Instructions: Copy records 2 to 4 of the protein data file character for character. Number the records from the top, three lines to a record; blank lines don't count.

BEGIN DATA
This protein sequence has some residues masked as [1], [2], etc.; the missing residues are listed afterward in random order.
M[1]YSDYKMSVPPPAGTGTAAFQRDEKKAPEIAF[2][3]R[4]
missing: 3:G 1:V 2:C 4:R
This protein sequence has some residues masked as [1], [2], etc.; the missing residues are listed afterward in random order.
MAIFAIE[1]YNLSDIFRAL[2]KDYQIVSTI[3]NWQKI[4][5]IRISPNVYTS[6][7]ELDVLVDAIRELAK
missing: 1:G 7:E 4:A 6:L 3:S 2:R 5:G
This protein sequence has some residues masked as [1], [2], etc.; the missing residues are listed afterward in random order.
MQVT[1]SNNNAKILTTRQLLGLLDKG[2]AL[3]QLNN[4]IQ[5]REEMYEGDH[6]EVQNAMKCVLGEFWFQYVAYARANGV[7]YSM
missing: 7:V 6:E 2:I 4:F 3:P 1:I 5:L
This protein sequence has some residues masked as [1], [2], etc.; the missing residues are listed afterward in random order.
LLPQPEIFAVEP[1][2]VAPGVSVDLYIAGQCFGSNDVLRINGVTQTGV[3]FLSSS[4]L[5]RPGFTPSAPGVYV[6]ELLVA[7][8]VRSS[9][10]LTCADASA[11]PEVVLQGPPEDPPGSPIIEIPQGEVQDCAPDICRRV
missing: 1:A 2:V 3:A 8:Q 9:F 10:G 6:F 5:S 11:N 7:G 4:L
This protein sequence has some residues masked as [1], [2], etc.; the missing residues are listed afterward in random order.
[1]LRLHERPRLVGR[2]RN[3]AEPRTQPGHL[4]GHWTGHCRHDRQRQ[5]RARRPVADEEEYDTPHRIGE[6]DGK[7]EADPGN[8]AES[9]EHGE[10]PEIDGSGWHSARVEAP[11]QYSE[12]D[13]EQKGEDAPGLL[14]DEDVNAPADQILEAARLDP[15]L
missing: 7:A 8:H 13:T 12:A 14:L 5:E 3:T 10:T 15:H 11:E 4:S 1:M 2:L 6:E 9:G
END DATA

This protein sequence has some residues masked as [1], [2], etc.; the missing residues are listed afterward in random order.
MAIFAIE[1]YNLSDIFRAL[2]KDYQIVSTI[3]NWQKI[4][5]IRISPNVYTS[6][7]ELDVLVDAIRELAK
missing: 1:G 7:E 4:A 6:L 3:S 2:R 5:G
This protein sequence has some residues masked as [1], [2], etc.; the missing residues are listed afterward in random order.
MQVT[1]SNNNAKILTTRQLLGLLDKG[2]AL[3]QLNN[4]IQ[5]REEMYEGDH[6]EVQNAMKCVLGEFWFQYVAYARANGV[7]YSM
missing: 7:V 6:E 2:I 4:F 3:P 1:I 5:L
This protein sequence has some residues masked as [1], [2], etc.; the missing residues are listed afterward in random order.
LLPQPEIFAVEP[1][2]VAPGVSVDLYIAGQCFGSNDVLRINGVTQTGV[3]FLSSS[4]L[5]RPGFTPSAPGVYV[6]ELLVA[7][8]VRSS[9][10]LTCADASA[11]PEVVLQGPPEDPPGSPIIEIPQGEVQDCAPDICRRV
missing: 1:A 2:V 3:A 8:Q 9:F 10:G 6:F 5:S 11:N 7:G 4:L